What is intraventricular hemorrhage (IVH)?
The ventricles are spaces inside the brain. Ventricles contain
a liquid, called cerebrospinal fluid, that is important for brain
function. With IVH, small blood vessels near the ventricles
break and leak blood into the ventricles.
What are the risk factors for IVH?
The highest risk for IVH is in babies born more
than 10 weeks early. Premature babies are
also at higher risk for IVH if they have other
health problems, such as respiratory distress
syndrome, infection, or unstable blood pressure,
or if the mother had an infection before the baby
What are the symptoms of IVH?
Many babies with IVH do not have any symptoms.
When symptoms occur, they may include:
• Short stops in breathing (apnea)
• Low blood pressure
• Slow heart rate
• Decreased muscle tone and reflexes
How is IVH diagnosed?
Almost all cases of IVH occur within one week of birth. Very
premature babies (born at less than 30 to 32 weeks gestation)
are routinely screened for IVH before they are 14 days old. Premature
babies are usually screened if they have risk factors, such as breathing problems or an infection.
Babies are screened for IVH using an ultrasound machine. This machine generates a picture of
the baby’s brain. The test is painless and is usually done at the bedside in the NICU.
What are the different grades of IVH?
There are four grades of IVH. With grades 1 and 2 IVH, there is a small amount of bleeding in the
ventricles. With grade 3 IVH, there is enough bleeding that the ventricles become enlarged. With
grade 4 IVH, blood leaks from the ventricles into the brain tissue.
Treating Intraventricular Hemorrhage
Does IVH cause permanent problems?
The long-term impact of IVH depends on both the amount of
bleeding and the location of the bleeding within the brain. In most
cases, babies with grade 1 or 2 IVH do not have any long-term
problems as a result of the bleeding.
Babies with grade 3 or 4 IVH may develop blood clots that block
the movement of the fluid through the ventricles. This is called
hydrocephalus. With this extra fluid, the ventricles may swell and
push on the brain, possibly causing damage.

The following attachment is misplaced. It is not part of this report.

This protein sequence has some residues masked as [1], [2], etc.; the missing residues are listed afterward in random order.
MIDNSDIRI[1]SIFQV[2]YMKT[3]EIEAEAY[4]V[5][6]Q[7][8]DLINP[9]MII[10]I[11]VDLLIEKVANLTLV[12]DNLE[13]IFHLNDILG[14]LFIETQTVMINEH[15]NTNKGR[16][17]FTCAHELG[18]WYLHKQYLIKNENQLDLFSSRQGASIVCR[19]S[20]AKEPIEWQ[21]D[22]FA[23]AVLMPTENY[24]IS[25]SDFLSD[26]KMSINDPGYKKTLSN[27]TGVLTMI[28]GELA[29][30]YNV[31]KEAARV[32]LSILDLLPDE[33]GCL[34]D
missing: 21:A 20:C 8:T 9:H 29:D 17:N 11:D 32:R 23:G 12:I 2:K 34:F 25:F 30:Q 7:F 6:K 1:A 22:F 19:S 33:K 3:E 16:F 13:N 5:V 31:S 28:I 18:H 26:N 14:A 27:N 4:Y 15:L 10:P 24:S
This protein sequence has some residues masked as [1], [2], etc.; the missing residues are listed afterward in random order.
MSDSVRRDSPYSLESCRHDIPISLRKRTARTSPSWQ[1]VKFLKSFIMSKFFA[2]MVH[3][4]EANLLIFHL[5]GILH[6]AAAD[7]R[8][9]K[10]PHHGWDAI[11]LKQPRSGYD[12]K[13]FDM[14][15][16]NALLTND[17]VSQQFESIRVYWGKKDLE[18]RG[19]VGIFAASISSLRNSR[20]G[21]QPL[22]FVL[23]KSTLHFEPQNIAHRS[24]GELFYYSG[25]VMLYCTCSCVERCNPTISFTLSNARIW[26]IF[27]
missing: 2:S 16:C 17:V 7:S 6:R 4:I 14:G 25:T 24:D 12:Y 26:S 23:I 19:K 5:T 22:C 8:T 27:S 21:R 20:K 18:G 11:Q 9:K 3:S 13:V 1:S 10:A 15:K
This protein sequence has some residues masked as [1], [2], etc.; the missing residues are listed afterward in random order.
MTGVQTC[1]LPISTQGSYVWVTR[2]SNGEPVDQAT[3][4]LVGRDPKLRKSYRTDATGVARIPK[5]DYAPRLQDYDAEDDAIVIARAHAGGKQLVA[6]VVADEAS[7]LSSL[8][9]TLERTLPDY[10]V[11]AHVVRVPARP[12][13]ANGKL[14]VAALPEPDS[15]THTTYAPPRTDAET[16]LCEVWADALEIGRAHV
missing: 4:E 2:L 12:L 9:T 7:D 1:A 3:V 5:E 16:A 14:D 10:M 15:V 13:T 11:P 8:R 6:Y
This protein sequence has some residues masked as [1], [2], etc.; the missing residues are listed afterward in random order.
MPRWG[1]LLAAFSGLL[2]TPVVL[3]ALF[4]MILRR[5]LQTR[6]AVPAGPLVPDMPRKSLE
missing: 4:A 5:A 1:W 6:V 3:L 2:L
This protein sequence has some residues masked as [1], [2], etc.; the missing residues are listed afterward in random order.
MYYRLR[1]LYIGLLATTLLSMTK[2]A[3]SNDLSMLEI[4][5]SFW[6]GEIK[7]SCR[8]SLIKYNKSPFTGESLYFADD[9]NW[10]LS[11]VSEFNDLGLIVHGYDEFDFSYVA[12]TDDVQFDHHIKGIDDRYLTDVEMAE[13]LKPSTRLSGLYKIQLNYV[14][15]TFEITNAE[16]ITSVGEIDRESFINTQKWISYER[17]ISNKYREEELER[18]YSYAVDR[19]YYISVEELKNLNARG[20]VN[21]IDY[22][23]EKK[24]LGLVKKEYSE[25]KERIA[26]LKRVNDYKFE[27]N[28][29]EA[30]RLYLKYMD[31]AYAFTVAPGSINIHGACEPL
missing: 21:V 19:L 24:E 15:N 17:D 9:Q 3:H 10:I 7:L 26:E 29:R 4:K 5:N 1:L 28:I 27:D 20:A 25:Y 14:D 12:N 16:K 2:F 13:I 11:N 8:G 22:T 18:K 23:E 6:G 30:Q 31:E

IVH increases the risk of another kind of brain injury called
periventricular leukomalacia (PVL). This happens when small
areas of the brain near the ventricles are damage Babies
with PVL are at risk for developmental problems.
What treatment will my baby receive?
Your baby will receive treatment to keep him or her stable and
to relieve any symptoms that are caused by IVH. Treatment may
include supportive care, blood transfusions, and medicines.
Babies with grade 3 or 4 IVH who develop hydrocephalus may
need treatment to relieve the pressure in the ventricles. If this is
necessary, the health care team will describe the procedure to you
How is IVH monitored?
IVH is usually monitored using ultrasound scans. If doctors
need more information, they may order a more detailed test
such as a CT scan or MRI.
What will happen next?
Each baby is different, but the long-term effects of IVH are related
to the location and the amount of bleeding that occurred. Be sure
to keep all follow-up appointments after you leave the hospital.
Children who had IVH as infants may need to be checked for
several years to see if the bleeding harmed the brain. Talk to
your baby’s health care team. They can answer any questions
you have about your baby.
Apnea – a brief stop in breathing
Cerebrospinal fluid (CSF) – fluid
that surrounds the brain and spinal
CT scan – painless test that
uses X-rays to create a 3D
picture of structures inside
Hydrocephalus – extra fluid inside
MRI – painless test that produces
an image of structures inside the
body. MRI machines do not use
(PVL) – type of brain damage
involving small areas of tissue
near the ventricles
Respiratory distress syndrome –
a condition that makes it hard for
babies to breathe
Ultrasound – painless test that
uses sound waves to create
a picture of structures inside
Ventricles – fluid-filled spaces
in the brain